News / Africa

High Hopes, Tempered Expectations for International Somalia Conference

A soldier in the African Union Mission in Somalia takes his position during fighting between Islamists and government forces, in southern Mogadishu, February 14, 2012.
A soldier in the African Union Mission in Somalia takes his position during fighting between Islamists and government forces, in southern Mogadishu, February 14, 2012.
Ivan Broadhead

British Prime Minister David Cameron is preparing to host 40 world leaders Thursday in London to discuss how best to foster stability in Somalia.  It will be the first time in a decade that the international community will collectively focus on ways to end Somalia’s 21 years of chaos and conflict and rebuild the devastated country.  But while the international community might have high hopes, expectations are more tempered among the Somali people.

Despite the ongoing strife, now in its third decade, life in Mogadishu is stabilizing. In terms of security, the African Union peacekeeping mission (AMISOM) continues to push the al-Qaida-linked militant group al-Shabab, further from the city.

On the political front, at a meeting in Garowe, in Puntland, last weekend, ministers and international observers agreed to a timetable for the establishment of a new government by August.

Before departing for the London talks, the head of Somalia’s seven-year-old transitional federal government (TFG), President Sheikh Sharif Shiekh Ahmed, confessed he was surprised when the British government announced its plan to hold this week’s conference.  He spoke through a translator. “I see it as a window of opportunity. The international community has finally seen where the problems lie and we will finally get a comprehensive solution," he said.

President Sharif reflected on why these talks might succeed where numerous others have failed in the past. “For every conference in the past, it has been said it is the last chance for Somalia.  But the Somali people are strong.  They want to live in peace ... we have made progress that can be built on," he said.

World leaders set to attend the London conference include French President Nicolas Sarkozy and U.S. Secretary of State Hillary Clinton.   

The British have identified four areas they hope the international community can assist the long-failed state: social and political capacity building, military security, and sustaining the humanitarian effort amid the ongoing drought on the Horn of Africa.  They may also discuss Somali piracy, which costs the global economy an estimated $7 billion a year.   

While grateful to Britain for putting Somalia back on the political agenda, President Ahmed, without being explicit, suggested Somalia has been a low priority for the international community, unlike Afghanistan and Iraq. “Of course the Somali people have to have ownership of their own issues.  But if you look at any country where there has been a failure in the system, the international community has come to their aid," he said.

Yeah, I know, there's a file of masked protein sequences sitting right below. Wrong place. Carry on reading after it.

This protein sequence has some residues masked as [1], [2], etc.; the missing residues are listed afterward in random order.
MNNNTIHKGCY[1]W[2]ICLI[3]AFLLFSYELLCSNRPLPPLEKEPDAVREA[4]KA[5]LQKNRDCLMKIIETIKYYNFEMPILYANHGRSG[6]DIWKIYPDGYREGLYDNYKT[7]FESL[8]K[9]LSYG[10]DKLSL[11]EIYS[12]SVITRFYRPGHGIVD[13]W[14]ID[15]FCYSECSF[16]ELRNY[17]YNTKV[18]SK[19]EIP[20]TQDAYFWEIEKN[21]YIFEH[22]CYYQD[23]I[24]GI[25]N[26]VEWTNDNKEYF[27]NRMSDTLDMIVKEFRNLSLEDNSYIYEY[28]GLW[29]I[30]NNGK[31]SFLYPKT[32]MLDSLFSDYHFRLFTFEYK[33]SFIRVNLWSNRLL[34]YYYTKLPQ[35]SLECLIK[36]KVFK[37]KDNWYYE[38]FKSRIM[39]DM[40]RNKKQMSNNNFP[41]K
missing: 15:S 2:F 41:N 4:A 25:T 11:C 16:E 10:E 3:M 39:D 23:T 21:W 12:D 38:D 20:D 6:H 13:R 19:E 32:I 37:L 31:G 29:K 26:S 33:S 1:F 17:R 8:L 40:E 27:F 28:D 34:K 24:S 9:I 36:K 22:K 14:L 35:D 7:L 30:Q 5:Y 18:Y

Mogadishu might feel safer today than at any time in the last two decades.  But despite its retreat from the city in August of last year, al-Shabab has begun an intensive bombing campaign.

Sources say the Islamist insurgents detonate an average of six improvised explosive devices detonate each day.

Many local leaders hope the London conference will mean AMISOM will be given helicopters and planes to attack al-Shabab, a strategy Kenya is successfully adopting in the south of the country.

Dayib Hussein, is wearing the shirt of London football club Chelsea, but like many people on the streets of Mogadishu, he has no knowledge of the talks that will take place in his team’s home city.  His wife does know about the talks, and says she wants the conference to supply more resources to defeat al-Shabab and bring some kind of normalcy to the city.  The Hussein's two year old son was injured by an al-Shabab car bomb a week ago.

You May Like

Multimedia Protests Continue in Ferguson, Spread to Other US Cities

Missouri officials say deployment of more than 2,000 National Guard soldiers helps curb second night of rampant arson and looting in Midwestern town More

Video Ebola, Crackdown on Illegals Hit Business in Guangzhou

Chinese city has largest community of Africans in Asia More

Video Legendary Lebanese Actress, Singer Sabah Dies at 87

Music and film diva, affectionately called 'Sabbouha' by millions of her fans, performed at Carnegie Hall in New York, Royal Albert Hall in London, Olympia in Paris, Sydney Opera House in Sydney More

This forum has been closed.
Comments
     
There are no comments in this forum. Be first and add one

Featured Videos

Your JavaScript is turned off or you have an old version of Adobe's Flash Player. Get the latest Flash player.
Aung San Suu Kyi: Myanmar Opposition to Keep Pushing for Constitutional Changei